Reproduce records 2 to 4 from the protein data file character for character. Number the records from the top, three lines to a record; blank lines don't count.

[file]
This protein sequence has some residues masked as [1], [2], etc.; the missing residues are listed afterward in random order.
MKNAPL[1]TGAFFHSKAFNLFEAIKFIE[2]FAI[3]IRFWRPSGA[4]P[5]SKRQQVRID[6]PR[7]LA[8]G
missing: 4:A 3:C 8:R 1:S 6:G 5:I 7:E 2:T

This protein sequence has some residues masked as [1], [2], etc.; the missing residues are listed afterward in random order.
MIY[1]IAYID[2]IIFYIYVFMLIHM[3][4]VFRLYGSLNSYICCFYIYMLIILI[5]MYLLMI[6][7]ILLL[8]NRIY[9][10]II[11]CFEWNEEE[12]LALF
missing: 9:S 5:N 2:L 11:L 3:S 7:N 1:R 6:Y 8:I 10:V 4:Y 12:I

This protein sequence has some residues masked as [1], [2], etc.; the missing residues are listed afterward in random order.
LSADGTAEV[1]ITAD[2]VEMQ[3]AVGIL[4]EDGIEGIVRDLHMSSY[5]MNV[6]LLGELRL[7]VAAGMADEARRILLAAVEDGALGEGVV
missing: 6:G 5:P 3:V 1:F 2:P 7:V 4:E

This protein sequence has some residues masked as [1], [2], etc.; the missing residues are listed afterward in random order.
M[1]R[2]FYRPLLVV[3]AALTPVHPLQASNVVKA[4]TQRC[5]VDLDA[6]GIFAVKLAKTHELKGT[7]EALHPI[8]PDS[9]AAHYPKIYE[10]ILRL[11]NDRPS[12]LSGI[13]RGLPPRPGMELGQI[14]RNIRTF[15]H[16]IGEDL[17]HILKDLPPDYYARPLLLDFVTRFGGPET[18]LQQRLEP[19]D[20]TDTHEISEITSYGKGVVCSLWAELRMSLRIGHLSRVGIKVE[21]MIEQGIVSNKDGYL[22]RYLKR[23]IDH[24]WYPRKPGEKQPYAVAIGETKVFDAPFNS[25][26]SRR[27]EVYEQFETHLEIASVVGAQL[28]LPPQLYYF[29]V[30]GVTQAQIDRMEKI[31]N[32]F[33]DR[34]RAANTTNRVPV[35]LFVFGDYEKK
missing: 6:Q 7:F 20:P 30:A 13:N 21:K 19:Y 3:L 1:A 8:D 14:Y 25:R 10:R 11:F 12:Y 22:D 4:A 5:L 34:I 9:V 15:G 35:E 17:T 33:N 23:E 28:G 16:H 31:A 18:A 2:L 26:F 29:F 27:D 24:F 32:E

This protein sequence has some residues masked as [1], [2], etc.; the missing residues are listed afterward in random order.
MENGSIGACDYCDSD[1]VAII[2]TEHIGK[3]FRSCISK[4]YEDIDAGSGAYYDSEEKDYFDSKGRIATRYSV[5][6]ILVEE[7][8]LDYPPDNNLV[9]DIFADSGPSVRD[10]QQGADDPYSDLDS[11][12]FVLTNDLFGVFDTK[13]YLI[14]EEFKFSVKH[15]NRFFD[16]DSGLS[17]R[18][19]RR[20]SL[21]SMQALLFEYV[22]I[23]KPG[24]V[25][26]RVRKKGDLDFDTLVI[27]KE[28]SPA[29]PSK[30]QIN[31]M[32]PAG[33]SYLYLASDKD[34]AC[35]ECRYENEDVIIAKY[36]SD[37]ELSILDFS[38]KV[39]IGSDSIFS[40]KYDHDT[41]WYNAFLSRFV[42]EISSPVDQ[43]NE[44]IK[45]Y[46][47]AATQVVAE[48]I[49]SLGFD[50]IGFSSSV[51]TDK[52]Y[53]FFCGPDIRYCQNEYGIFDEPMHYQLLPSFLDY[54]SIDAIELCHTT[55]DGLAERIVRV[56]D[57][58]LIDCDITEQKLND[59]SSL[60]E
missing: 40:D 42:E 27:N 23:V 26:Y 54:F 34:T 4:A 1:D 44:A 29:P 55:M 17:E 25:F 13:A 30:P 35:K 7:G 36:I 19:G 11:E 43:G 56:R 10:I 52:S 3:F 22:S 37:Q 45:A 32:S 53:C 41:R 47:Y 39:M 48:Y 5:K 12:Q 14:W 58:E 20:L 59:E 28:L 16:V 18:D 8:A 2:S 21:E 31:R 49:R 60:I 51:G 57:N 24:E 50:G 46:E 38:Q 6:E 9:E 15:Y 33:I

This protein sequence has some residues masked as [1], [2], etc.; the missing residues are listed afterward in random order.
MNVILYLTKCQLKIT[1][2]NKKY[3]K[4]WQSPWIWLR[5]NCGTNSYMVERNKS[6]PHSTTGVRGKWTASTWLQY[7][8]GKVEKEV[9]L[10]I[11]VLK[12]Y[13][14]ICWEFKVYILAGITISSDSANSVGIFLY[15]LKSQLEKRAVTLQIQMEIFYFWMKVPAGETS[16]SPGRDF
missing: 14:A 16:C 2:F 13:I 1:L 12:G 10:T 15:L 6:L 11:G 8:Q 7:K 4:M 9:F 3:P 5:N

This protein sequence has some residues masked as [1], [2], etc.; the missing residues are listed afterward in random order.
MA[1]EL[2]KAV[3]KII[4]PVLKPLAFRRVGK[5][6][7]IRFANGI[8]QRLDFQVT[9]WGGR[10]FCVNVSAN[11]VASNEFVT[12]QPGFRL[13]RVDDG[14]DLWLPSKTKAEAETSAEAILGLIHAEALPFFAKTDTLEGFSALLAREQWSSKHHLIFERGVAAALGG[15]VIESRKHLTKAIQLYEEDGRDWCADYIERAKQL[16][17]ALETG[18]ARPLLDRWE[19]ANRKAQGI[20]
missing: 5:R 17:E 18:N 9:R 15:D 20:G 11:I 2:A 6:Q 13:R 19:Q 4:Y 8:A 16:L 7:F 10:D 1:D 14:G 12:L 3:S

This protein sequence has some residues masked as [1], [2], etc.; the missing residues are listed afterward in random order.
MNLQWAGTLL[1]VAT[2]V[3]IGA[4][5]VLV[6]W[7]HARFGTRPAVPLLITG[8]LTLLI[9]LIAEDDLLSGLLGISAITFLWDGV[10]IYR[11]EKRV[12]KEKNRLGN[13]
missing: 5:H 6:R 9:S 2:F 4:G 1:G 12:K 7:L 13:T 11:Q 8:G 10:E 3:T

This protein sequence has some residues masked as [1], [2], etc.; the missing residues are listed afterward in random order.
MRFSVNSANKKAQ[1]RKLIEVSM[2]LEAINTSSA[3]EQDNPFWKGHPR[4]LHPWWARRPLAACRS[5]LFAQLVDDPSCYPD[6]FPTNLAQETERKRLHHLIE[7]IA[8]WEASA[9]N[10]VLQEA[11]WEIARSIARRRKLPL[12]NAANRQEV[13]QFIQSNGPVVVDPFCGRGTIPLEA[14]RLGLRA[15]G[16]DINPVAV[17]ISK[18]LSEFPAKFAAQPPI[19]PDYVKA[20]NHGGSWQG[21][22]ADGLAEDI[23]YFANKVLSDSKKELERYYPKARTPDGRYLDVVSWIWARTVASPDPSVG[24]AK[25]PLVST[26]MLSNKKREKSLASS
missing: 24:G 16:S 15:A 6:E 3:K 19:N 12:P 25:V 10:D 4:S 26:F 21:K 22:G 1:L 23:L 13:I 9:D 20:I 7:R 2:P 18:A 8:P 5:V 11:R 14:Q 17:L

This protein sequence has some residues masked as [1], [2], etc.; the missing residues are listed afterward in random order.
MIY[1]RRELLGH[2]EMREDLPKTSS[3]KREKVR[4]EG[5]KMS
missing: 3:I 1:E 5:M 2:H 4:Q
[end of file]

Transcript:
This protein sequence has some residues masked as [1], [2], etc.; the missing residues are listed afterward in random order.
MIY[1]IAYID[2]IIFYIYVFMLIHM[3][4]VFRLYGSLNSYICCFYIYMLIILI[5]MYLLMI[6][7]ILLL[8]NRIY[9][10]II[11]CFEWNEEE[12]LALF
missing: 9:S 5:N 2:L 11:L 3:S 7:N 1:R 6:Y 8:I 10:V 4:Y 12:I

This protein sequence has some residues masked as [1], [2], etc.; the missing residues are listed afterward in random order.
LSADGTAEV[1]ITAD[2]VEMQ[3]AVGIL[4]EDGIEGIVRDLHMSSY[5]MNV[6]LLGELRL[7]VAAGMADEARRILLAAVEDGALGEGVV
missing: 6:G 5:P 3:V 1:F 2:P 7:V 4:E

This protein sequence has some residues masked as [1], [2], etc.; the missing residues are listed afterward in random order.
M[1]R[2]FYRPLLVV[3]AALTPVHPLQASNVVKA[4]TQRC[5]VDLDA[6]GIFAVKLAKTHELKGT[7]EALHPI[8]PDS[9]AAHYPKIYE[10]ILRL[11]NDRPS[12]LSGI[13]RGLPPRPGMELGQI[14]RNIRTF[15]H[16]IGEDL[17]HILKDLPPDYYARPLLLDFVTRFGGPET[18]LQQRLEP[19]D[20]TDTHEISEITSYGKGVVCSLWAELRMSLRIGHLSRVGIKVE[21]MIEQGIVSNKDGYL[22]RYLKR[23]IDH[24]WYPRKPGEKQPYAVAIGETKVFDAPFNS[25][26]SRR[27]EVYEQFETHLEIASVVGAQL[28]LPPQLYYF[29]V[30]GVTQAQIDRMEKI[31]N[32]F[33]DR[34]RAANTTNRVPV[35]LFVFGDYEKK
missing: 6:Q 7:F 20:P 30:A 13:N 21:K 19:Y 3:L 1:A 8:D 14:Y 25:R 10:R 11:F 12:Y 22:D 4:A 5:L 34:I 9:V 15:G 35:E 17:T 33:N 23:E 28:G 16:H 31:A 18:A 2:L 26:F 29:F 27:D 24:F 32:E